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Apr 4, 2015 — Partial Lunar Eclipse

This total lunar eclipse (*) will occur on April 4, 2015. Most of North America, South America, Asia and parts of Australia will be able to see the eclipse.

The eastern coast of the United States will be treated to an early morning eclipse, while locations in South Asia will experience the eclipse in the evening.

The eclipse will last for 3 hours and 29 mins from beginning to end. The Moon will be totally eclipsed (totality) for about 5 minutes.

(*) Total eclipses with a very short period of totality and partial eclipses that come close to reaching totality may be labelled wrongly or inconsistently as total or partial eclipses. We are aware of this problem and are working on a solution.

Taking pictures of the Moon

2014 – 2015 lunar tetrad

This April 4 eclipse is the third in a tetrad, a series of four consecutive total lunar eclipses in 2014 – 2015.

The term Blood Moon, has recently become popular when referring to the total lunar eclipses in the 2014 – 2015 lunar tetrad. This term has no technical or astronomical basis and it is unclear where the description originated.

What this lunar eclipse looks like

The animation shows approximately what the eclipse looks like from the night side of earth.

Where to see the eclipse

Regions seeing at least some parts of the eclipse: Much of Asia, Australia, Much of North America, Much of South America, Pacific, Atlantic, Indian Ocean, Arctic, Antarctica.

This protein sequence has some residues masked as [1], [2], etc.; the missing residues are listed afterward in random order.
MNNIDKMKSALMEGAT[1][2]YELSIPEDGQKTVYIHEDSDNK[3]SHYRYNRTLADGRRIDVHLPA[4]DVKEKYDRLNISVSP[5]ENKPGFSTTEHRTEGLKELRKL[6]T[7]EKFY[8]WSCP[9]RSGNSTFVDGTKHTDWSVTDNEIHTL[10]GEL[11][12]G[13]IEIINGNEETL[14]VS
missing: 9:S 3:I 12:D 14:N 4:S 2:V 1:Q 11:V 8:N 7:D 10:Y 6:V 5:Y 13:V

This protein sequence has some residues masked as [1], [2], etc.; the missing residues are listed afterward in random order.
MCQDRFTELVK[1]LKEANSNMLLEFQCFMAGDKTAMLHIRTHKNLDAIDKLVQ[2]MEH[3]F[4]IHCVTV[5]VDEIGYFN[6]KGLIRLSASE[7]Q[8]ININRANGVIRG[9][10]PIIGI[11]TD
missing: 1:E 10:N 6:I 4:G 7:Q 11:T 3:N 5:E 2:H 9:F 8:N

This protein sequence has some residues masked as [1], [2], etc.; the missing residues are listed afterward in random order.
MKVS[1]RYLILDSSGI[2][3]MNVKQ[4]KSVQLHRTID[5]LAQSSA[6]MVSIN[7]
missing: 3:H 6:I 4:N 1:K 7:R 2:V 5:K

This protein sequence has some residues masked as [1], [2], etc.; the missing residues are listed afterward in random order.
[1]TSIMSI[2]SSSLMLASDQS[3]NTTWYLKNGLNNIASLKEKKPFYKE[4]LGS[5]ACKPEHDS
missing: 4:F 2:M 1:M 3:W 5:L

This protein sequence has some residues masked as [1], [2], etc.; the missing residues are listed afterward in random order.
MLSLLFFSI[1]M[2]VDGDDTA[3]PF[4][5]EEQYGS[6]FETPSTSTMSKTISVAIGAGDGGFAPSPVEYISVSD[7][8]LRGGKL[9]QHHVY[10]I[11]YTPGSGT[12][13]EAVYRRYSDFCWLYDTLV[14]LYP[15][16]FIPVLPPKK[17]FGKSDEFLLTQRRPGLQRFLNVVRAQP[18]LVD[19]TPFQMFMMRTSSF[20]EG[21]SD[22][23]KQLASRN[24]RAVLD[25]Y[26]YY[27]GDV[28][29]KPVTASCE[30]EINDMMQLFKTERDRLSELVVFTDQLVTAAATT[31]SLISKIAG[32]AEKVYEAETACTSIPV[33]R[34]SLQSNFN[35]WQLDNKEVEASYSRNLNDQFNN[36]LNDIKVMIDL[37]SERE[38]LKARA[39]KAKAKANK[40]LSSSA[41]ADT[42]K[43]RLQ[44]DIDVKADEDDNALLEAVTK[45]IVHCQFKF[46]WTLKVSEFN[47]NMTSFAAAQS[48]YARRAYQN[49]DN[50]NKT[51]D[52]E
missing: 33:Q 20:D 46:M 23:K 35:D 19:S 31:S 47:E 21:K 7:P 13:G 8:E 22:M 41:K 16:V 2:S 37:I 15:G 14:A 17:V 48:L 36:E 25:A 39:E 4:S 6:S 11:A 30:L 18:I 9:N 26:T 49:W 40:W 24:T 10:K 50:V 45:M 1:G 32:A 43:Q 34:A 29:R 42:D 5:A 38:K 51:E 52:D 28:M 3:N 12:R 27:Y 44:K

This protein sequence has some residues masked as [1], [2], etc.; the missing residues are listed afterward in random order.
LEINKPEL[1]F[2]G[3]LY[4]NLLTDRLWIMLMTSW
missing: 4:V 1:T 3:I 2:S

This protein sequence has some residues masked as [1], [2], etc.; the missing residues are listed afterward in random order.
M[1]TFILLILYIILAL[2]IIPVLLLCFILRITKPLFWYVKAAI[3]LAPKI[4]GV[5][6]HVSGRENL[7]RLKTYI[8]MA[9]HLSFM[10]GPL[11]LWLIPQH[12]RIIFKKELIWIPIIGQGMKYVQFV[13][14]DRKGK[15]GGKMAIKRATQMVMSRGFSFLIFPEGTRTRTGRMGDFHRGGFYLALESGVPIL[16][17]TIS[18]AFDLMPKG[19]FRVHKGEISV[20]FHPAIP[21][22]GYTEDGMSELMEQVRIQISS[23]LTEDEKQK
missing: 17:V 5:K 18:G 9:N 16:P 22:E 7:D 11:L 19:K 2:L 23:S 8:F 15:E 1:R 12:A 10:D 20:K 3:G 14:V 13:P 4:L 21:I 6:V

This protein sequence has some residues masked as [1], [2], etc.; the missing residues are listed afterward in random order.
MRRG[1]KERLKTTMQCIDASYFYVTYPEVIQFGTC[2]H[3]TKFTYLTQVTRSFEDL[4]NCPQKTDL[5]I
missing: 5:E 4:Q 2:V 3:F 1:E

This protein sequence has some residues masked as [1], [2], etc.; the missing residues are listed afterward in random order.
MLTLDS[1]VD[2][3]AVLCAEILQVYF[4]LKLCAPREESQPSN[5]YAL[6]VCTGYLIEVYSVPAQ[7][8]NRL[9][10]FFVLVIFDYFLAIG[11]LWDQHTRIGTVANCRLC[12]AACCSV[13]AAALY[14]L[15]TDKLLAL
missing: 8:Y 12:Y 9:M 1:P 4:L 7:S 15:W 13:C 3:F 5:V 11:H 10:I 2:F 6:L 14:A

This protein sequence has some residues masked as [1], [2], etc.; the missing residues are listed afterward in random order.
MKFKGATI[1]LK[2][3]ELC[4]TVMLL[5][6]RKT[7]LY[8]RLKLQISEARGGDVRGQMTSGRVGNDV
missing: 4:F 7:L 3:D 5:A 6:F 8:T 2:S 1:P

Is this eclipse visible in Washington DC?

Example cities where partial eclipse is visible

The animation shows where this partial lunar eclipse is visible during the night (dark “wave” slowly moving across the Earth's surface).

Shades of darkness

Night, moon high up in sky.

Moon between 12 and 18 degrees above horizon.

Moon between 6 and 12 degrees above horizon. Make sure you have free line of sight.

Moon between 0 and 6 degrees above horizon. May be hard to see due to brightness and line of sight.

Day, moon and eclipse both not visible.

Note: Twilight will affect the visibility of the eclipse, as well as weather.

100% visible (start to end).

More than 75% of the event is visible.

Less than 75% of the event is visible.

Less than 50% of the event is visible.

Eclipse is not visible at all

Note: Percentage values (%) are of the overall eclipse event. Lighter shadings left (West) of center will experience the eclipse after moonrise/sunset. Shadings right (East) will experience until moonset/sunrise. Actual eclipse visibility depends on weather conditions and line of sight to the Moon.

When the eclipse happens worldwide

Lunar eclipses look approximately the same all over the world and happen at the same time.

The times displayed might be a minute or two off actual times.

EventUTC TimeTime in Washington DC*Visible in Washington DC
Penumbral Eclipse beginsApr 4 at 9:03 AMApr 4 at 5:03 AMYes
Partial Eclipse beginsApr 4 at 10:17 AMApr 4 at 6:17 AMYes
Maximum EclipseApr 4 at 12:00 NoonApr 4 at 8:00 AMNo, below horizon
Partial Eclipse endsApr 4 at 1:44 PMApr 4 at 9:44 AMNo, below horizon
Penumbral Eclipse endsApr 4 at 2:58 PMApr 4 at 10:58 AMNo, below horizon

* The Moon is below the horizon in Washington DC some of the time, so that part of the eclipse is not visible.

Countdown until Eclipse begins


Apr 4, 2015 at 9:03 AM UTC — Partial Lunar Eclipse


Eclipses visible from your city

Eclipses during year 2015

Eclipses during year 2016

See all Solar & Lunar Eclipses Worldwide

About Lunar Eclipses

About Solar Eclipses

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Sunrise & Sunset times

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